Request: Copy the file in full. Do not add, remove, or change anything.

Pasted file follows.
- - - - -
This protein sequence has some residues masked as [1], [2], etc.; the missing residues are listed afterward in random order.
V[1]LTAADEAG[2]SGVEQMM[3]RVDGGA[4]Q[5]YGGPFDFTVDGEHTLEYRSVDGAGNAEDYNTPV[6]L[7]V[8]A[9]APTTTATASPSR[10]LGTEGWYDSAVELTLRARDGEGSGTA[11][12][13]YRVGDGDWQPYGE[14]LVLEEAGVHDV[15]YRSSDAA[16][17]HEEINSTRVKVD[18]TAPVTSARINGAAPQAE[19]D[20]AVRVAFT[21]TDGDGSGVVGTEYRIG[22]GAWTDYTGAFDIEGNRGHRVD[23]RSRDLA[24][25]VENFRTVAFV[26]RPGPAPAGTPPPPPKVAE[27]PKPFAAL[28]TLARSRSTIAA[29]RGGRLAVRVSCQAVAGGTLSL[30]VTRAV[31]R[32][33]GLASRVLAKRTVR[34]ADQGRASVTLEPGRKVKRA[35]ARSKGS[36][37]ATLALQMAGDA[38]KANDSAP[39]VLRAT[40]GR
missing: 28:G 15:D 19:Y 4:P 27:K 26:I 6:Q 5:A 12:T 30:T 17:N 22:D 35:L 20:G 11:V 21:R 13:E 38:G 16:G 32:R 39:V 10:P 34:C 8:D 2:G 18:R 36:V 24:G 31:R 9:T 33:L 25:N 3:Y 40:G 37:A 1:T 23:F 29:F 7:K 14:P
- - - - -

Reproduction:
This protein sequence has some residues masked as [1], [2], etc.; the missing residues are listed afterward in random order.
V[1]LTAADEAG[2]SGVEQMM[3]RVDGGA[4]Q[5]YGGPFDFTVDGEHTLEYRSVDGAGNAEDYNTPV[6]L[7]V[8]A[9]APTTTATASPSR[10]LGTEGWYDSAVELTLRARDGEGSGTA[11][12][13]YRVGDGDWQPYGE[14]LVLEEAGVHDV[15]YRSSDAA[16][17]HEEINSTRVKVD[18]TAPVTSARINGAAPQAE[19]D[20]AVRVAFT[21]TDGDGSGVVGTEYRIG[22]GAWTDYTGAFDIEGNRGHRVD[23]RSRDLA[24][25]VENFRTVAFV[26]RPGPAPAGTPPPPPKVAE[27]PKPFAAL[28]TLARSRSTIAA[29]RGGRLAVRVSCQAVAGGTLSL[30]VTRAV[31]R[32][33]GLASRVLAKRTVR[34]ADQGRASVTLEPGRKVKRA[35]ARSKGS[36][37]ATLALQMAGDA[38]KANDSAP[39]VLRAT[40]GR
missing: 28:G 15:D 19:Y 4:P 27:K 26:I 6:Q 5:A 12:T 30:T 17:N 22:D 35:L 20:G 11:V 21:R 13:E 38:G 16:G 32:R 39:V 10:P 34:C 8:D 2:G 18:R 36:V 24:G 31:R 9:T 33:L 25:N 3:Y 40:G 37:A 1:T 23:F 29:F 7:K 14:P